Oil, Silver, and Gold are stronger than the Weak Dollar
Can you hear the music? (published 5/30/08)
To paraphrase a song, the hills are alive with the sounds of pundits shouting that the price of crude oil is up, up, and away primarily because the dollar is way down upon the Suwannee River. Well, this Optimist wants to sing a slightly different refrain.
Obviously, the price of crude oil is higher than a kite in flight, and at the same time, the dollar is humming the tune to the MASH theme song suicide is painless, but that does not demonstrate that crude oil strength is equal to dollar weakness. The essential question is whether the price of crude oil is pumped up more by supply and demand fundamentals, or is it elevated more by the depressed dollar that it is priced in.
You can do this with hard work . . .
So how can you separate the value of crude oil from the exchange rate of the dollar that it is priced in? The hard way would be to track crude oil priced in each of the major world currencies (along with the respective GDP per capita, inflation rates, supply and demand data, etc. for each nation), and then to combine all of that information into a consolidated algorithm that crunches the data and produces a single world wide value for each point in time. All of that hard work will be a good exercise for the readers. I prefer to look for simple shortcuts wherever I can find them, and there is a great shortcut I can "borrow" from that guy who calls himself an optimist.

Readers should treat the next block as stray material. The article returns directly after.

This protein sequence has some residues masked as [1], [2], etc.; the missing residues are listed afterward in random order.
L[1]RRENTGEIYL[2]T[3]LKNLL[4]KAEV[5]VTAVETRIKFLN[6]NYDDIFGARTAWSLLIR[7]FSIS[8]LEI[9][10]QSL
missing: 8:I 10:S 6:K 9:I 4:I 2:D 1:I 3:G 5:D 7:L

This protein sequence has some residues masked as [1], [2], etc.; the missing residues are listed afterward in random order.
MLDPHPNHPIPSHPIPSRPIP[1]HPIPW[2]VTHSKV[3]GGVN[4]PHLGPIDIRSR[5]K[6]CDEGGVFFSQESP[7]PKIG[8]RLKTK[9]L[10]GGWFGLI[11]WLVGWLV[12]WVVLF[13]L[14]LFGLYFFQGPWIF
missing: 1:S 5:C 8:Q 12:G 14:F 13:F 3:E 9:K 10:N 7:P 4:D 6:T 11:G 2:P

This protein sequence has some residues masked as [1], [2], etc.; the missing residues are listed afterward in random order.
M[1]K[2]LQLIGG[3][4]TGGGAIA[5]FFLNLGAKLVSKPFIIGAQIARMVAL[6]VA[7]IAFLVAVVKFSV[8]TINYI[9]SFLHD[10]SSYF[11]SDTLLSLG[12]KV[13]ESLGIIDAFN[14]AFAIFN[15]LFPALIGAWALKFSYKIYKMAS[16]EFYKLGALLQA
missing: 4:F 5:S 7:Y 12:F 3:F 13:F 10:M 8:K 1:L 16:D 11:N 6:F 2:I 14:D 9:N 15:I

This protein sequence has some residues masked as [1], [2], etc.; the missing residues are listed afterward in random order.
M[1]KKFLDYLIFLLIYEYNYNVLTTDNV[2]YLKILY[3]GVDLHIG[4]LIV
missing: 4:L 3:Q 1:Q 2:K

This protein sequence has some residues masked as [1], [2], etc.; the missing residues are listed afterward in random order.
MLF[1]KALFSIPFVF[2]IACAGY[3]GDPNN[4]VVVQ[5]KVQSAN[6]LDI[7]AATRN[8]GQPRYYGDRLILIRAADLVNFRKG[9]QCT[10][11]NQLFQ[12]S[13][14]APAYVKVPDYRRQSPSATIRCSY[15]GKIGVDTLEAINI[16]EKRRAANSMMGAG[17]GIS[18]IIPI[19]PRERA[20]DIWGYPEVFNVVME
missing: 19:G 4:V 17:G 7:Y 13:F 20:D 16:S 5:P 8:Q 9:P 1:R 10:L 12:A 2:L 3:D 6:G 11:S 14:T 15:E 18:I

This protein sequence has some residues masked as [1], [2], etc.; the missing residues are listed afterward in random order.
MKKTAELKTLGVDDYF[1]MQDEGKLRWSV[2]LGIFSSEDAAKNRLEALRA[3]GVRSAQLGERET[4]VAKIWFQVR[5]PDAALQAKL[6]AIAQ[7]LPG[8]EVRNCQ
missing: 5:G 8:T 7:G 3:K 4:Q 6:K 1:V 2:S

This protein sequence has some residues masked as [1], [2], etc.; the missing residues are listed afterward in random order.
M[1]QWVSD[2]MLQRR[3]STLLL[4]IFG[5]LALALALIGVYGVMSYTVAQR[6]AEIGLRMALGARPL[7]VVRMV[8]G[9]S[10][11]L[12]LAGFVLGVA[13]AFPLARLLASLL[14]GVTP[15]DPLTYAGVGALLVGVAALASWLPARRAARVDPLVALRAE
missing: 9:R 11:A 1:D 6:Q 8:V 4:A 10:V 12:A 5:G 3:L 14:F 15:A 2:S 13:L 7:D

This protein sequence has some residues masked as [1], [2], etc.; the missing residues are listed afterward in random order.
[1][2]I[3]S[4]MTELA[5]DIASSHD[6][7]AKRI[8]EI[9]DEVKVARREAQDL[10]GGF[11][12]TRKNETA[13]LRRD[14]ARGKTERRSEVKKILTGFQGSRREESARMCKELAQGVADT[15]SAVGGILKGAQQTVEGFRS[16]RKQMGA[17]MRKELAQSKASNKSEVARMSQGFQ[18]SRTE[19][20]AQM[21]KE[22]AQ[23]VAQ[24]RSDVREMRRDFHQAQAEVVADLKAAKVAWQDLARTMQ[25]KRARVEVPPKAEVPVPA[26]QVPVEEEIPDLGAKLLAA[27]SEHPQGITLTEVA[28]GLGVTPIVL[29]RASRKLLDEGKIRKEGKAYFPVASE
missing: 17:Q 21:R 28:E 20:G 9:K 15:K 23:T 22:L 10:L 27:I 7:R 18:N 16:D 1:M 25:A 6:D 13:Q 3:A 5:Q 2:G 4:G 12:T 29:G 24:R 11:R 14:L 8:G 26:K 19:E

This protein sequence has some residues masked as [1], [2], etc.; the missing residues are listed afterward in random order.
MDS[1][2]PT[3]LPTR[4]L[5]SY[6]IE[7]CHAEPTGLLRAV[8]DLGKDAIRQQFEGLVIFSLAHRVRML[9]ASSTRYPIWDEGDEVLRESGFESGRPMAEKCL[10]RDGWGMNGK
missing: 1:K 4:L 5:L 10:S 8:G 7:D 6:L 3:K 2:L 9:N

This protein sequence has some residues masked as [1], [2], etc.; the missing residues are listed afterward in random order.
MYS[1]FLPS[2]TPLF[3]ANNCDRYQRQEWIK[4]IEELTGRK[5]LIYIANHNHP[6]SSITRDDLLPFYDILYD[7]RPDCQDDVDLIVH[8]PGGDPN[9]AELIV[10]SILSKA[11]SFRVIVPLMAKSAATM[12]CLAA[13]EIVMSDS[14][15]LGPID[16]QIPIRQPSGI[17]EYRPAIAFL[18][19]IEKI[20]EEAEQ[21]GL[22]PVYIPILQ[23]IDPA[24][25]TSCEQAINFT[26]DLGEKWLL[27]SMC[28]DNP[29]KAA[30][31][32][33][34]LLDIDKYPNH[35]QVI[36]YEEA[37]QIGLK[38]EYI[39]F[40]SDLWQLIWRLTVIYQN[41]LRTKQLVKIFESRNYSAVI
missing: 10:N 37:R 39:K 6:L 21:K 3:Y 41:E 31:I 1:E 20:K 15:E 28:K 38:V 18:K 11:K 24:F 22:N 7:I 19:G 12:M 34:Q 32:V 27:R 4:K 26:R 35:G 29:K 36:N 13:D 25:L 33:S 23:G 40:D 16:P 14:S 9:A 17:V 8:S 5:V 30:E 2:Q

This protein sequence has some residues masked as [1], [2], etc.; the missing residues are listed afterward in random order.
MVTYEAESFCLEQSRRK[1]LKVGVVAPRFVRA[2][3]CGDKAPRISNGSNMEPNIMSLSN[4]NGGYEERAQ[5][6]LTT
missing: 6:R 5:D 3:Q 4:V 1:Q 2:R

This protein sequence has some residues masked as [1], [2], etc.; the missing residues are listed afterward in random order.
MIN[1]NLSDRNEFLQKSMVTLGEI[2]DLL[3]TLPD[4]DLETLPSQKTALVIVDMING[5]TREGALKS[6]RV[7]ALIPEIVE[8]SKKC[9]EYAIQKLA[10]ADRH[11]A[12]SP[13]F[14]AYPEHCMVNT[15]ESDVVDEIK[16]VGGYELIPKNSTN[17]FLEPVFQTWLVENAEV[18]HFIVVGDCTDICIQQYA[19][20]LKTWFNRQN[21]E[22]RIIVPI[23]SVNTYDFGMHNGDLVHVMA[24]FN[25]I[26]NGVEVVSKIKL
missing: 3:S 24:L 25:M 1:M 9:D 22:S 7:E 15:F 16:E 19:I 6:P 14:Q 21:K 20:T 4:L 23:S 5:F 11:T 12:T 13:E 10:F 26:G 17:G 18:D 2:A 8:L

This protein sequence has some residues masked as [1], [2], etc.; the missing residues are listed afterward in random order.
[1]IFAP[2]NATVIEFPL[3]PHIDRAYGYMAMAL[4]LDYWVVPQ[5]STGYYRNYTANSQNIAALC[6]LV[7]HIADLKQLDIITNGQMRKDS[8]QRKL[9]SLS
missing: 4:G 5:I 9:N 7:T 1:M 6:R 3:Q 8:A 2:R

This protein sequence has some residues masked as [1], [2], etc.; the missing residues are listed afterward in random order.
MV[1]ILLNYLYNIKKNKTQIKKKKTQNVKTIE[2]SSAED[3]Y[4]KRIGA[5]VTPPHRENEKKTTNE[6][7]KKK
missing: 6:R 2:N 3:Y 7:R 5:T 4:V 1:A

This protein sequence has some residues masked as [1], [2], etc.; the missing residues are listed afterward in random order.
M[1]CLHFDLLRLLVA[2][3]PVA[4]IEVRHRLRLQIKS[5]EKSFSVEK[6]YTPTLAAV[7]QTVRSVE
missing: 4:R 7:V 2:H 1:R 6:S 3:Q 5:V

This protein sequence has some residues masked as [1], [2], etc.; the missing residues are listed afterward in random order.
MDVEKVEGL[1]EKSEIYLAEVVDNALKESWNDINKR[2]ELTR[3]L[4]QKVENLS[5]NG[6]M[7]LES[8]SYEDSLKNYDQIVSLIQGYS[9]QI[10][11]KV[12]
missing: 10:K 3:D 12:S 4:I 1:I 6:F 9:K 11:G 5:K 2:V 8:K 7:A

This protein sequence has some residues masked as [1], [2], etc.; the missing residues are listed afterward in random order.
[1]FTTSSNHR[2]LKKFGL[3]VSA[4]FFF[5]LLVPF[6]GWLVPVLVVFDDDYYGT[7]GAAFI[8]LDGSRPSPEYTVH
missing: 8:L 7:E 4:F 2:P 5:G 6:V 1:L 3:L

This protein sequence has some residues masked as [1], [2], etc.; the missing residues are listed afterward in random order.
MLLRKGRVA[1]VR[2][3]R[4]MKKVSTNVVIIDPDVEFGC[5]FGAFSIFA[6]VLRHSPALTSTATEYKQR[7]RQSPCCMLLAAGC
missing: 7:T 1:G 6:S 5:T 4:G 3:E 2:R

. . . but I prefer the easy way to track the value of oil
Gold and silver presents an easy way to track changes in the rising real value of gold and silver over time, independently of the exchange rate of the U.S. dollar. The basic idea is to multiply the dollar price of gold or silver times the USDX trade weighted dollar. If the dollar price of gold or silver goes up (or down) by the same percentage that the USDX dollar goes down (or up), then the product will be essentially flat, and that will show that there has been little change in the real value of either gold or silver. I call those two products the MoreAu Index and the MoreAg Index because they filter out the changing level of the USDX dollar, and directly show whether changing prices of gold and silver are caused more by changes in the value of the gold and silver, or are just reflections of currency exchange movements.
Isn't this about oil?
So what would happen if we apply that same approach to crude oil? Well, if the price of crude oil is rising primarily because the dollar exchange rate is dropping, I would expect to see the MoreOil index (the product of the two) to show not much change over time. The actual result, however, is significantly different than that guess. The chart below shows the monthly bars of Light Crude Oil multiplied (high X high, low X low, etc.) by the monthly bars of the USDX dollar since April 1999 (which is as far back as my data source for Light Crude Oil extends).
Charts of changing value of Light Crude Oil excluding exchange rate variations